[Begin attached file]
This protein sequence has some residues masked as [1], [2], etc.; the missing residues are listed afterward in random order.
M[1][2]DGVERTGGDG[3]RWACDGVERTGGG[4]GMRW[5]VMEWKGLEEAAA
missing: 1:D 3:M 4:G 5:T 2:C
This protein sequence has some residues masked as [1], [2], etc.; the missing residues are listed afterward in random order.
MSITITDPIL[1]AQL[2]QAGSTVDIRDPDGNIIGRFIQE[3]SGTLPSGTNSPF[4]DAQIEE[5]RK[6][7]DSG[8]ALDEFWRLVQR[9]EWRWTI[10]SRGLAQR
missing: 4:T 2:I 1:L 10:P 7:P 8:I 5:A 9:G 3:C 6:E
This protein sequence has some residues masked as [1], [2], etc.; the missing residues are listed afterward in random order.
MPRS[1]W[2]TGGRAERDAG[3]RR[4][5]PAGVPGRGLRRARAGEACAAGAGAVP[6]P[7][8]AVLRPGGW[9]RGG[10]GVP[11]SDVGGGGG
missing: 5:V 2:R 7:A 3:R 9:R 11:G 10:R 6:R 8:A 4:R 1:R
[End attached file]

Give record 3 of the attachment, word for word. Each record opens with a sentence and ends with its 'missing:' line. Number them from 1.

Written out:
This protein sequence has some residues masked as [1], [2], etc.; the missing residues are listed afterward in random order.
MPRS[1]W[2]TGGRAERDAG[3]RR[4][5]PAGVPGRGLRRARAGEACAAGAGAVP[6]P[7][8]AVLRPGGW[9]RGG[10]GVP[11]SDVGGGGG
missing: 5:V 2:R 7:A 3:R 9:R 11:G 10:R 6:R 8:A 4:R 1:R